“I don’t think that billionaires should exist,” Vermont Sen. and Democratic presidential hopeful Bernie Sanders said last week as he proposed a wealth tax on the one percent.
On Tuesday night, the CEO of private equity firm Blackstone and an advisor to President Donald Trump, Steve Schwarzman, was asked about Sanders’ plan to address income inequality.
“Maybe Bernie Sanders shouldn’t exist,” he said.
Sanders suggested a marginal tax rate not only on income but on accumulated wealth for 180,000 households, starting at a 1 percent tax on households with a net worth of $32 million and going up to an 8 percent tax for those with a net worth of $10 billion or more.
“This proposal does not eliminate billionaires, but it eliminates a lot of the wealth that billionaires have, and I think that’s exactly what we should be doing,” he explained.
Schwarzman’s net worth is a mind numbing $17 billion. Not only that, but Blackstone manages $545 billion in assets. I’m no finance expert, but if the government taxed billionaires, that company would have a lot less to do.
Schwarzman was promoting his new book, the obnoxiously titled What It Takes: Lessons in the Pursuit of Excellence. Rule 19 out of 25 for a successful life is the incredibly illuminating “Don’t lose money!!!” Thanks, I’ll remember that next time.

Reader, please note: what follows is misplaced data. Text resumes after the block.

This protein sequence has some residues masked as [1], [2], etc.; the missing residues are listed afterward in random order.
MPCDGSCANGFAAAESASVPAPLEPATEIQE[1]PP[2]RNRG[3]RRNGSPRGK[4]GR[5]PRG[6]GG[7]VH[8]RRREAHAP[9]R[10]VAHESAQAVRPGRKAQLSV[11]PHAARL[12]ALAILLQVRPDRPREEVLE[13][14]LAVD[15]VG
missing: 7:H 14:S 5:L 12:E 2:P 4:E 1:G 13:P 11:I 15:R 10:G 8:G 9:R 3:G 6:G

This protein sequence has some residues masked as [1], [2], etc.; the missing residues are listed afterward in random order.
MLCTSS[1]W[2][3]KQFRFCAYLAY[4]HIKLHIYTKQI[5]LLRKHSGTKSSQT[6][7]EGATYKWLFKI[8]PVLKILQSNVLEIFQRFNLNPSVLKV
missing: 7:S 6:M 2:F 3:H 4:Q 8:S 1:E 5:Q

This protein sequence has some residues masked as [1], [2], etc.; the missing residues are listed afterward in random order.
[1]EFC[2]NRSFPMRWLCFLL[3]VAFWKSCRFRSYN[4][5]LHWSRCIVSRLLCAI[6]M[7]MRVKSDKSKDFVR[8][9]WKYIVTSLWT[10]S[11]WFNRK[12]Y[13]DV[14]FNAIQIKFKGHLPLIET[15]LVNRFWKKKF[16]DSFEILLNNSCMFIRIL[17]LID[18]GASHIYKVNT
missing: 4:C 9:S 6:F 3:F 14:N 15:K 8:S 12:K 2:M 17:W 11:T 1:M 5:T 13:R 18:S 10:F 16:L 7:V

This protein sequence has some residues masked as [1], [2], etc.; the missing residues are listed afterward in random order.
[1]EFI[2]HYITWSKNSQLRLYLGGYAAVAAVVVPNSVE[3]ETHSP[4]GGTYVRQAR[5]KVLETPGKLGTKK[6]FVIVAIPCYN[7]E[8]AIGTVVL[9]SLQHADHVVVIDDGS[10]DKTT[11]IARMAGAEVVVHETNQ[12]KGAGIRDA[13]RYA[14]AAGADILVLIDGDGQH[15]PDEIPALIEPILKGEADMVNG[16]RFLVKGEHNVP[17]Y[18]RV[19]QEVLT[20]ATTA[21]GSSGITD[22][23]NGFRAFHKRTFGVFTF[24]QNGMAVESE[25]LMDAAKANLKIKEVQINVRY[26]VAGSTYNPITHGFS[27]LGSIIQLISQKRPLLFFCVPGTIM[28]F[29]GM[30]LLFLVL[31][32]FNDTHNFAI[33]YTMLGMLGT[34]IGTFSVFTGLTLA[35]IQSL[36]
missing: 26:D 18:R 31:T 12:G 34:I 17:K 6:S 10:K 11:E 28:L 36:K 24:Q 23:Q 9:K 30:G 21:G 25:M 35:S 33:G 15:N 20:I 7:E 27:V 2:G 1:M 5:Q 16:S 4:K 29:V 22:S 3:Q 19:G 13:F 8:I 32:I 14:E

He get super angsty over the idea of taxes, to the point that in 2008, he apparently spoke to board members at a nonprofit and compared tax increases for private equity firms to war, “like when Hitler invaded Poland in 1939.” ¡Muy picante!
Like Sanders, Massachusetts Sen. and Democratic presidential candidate Elizabeth Warren has proposed a wealth tax plan as well. She would tax those with net worths of $50 million to $1 billion a rate of 2 percent, and she would tax those with a net worth above $1 billion a rate of 3 percent.
I am concerned there is some rhetorical slippage in Schwarzman’s comment. You see, for the extremely literal readers among us, Sanders doesn’t mean that he wants people who hoard wealth to stop exist existing. It means that they would be living their same comfortable lives with slightly less money. In fact, their lives would theoretically be better, because their money would go to housing, universal child care, and universal health care. I don’t know why it’s so hard for people to think about taxes as a contribution for their own good.
Now personally, I think that billionaires should be taxed to the point that their lives are no longer quite so cushy. They should have to use single-ply toilet paper and take public transit at least twice in the rain and once in snow. But realistically speaking, with the taxes that Sanders and Warren are proposing, the ultra wealthy would probably have to make very few changes in order to accommodate these taxes.
In January 2016, Schwarzman attacked Sanders, doing some nice classic American both-sides-ing. “I find the whole thing astonishing and what’s remarkable is the amount of anger whether it’s on the Republican side or the Democratic side,” he said at the World Economic Forum in Davos, Switzerland. “Bernie Sanders, to me, is almost more stunning than some of what’s going on in the Republican side. How is that happening, why is that happening?”